I hadn’t heard of the “Food Babe” blogger but it seems that plenty of people have and take her seriously. This is a masterfully crafted takedown of her which probably won’t stop her momentum much.
Vani Hari, AKA the Food Babe, has amassed a loyal following in her Food Babe Army. The recent subject of profiles and interviews in the New York Times, the New York Post and New York Magazine, Hari implores her soldiers to petition food companies to change their formulas. She’s also written a bestselling book telling you that you can change your life in 21 days by “breaking free of the hidden toxins in your life.” She and her army are out to change the world.
She’s also utterly full of shit.
I am an analytical chemist with a background in forensics and toxicology. Before working full-time as a science writer and public speaker, I worked as a chemistry professor, a toxicology chemist, and in research analyzing pesticides for safety. I now run my own blog, Science Babe, dedicated to debunking pseudoscience that tends to proliferate in the blogosphere. Reading Hari’s site, it’s rare to come across a single scientific fact. Between her egregious abuse of the word “toxin” anytime there’s a chemical she can’t pronounce and asserting that everyone who disagrees with her is a paid shill, it’s hard to pinpoint her biggest sin.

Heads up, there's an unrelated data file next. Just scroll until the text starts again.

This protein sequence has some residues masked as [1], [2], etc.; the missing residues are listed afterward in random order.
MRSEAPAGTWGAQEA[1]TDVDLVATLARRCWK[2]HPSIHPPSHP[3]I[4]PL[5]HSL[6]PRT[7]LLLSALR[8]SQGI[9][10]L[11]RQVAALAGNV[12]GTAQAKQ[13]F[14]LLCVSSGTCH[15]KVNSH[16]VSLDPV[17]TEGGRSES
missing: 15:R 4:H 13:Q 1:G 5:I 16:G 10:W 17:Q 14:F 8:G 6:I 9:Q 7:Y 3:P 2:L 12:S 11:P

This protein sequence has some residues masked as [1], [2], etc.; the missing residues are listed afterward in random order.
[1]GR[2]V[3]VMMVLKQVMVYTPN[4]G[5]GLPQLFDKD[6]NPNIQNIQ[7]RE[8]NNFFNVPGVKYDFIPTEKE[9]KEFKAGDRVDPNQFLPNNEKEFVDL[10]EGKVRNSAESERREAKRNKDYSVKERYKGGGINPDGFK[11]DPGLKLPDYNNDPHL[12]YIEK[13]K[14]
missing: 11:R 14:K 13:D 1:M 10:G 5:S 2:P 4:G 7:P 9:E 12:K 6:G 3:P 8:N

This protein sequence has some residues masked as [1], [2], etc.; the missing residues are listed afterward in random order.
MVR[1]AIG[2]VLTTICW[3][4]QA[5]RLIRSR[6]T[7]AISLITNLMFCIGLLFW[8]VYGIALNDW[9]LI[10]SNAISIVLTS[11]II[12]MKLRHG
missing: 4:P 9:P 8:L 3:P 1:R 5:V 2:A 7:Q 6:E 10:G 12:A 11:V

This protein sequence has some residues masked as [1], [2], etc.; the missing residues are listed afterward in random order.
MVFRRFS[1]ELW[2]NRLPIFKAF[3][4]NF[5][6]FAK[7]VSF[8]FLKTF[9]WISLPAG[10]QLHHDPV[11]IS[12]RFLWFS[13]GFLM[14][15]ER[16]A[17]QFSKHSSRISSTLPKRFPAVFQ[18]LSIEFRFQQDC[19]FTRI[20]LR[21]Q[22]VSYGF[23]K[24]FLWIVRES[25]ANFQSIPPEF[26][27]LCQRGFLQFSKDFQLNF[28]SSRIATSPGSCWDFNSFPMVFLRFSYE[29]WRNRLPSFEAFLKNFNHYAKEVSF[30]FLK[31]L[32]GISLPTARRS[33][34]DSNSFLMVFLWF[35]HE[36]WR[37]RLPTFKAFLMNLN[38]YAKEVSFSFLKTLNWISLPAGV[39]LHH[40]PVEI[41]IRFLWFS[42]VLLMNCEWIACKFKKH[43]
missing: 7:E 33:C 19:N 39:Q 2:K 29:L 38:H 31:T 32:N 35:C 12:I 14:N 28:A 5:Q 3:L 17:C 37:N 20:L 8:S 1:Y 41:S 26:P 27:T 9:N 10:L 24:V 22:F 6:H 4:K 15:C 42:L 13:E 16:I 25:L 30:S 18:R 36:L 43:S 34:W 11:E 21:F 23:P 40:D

Hari’s superhero origin story is that she came down with appendicitis and didn’t accept the explanation that appendicitis just happens sometimes. So she quit her job as a consultant, attended Google University and transformed herself into an uncredentialed expert in everything she admittedly can’t pronounce. Slap the catchy moniker “Food Babe” on top, throw in a couple of trend stories and some appearances on the Dr. Oz show, and we have the new organic media darling.
But reader beware. Here are some reasons why she’s the worst assault on science on the internet.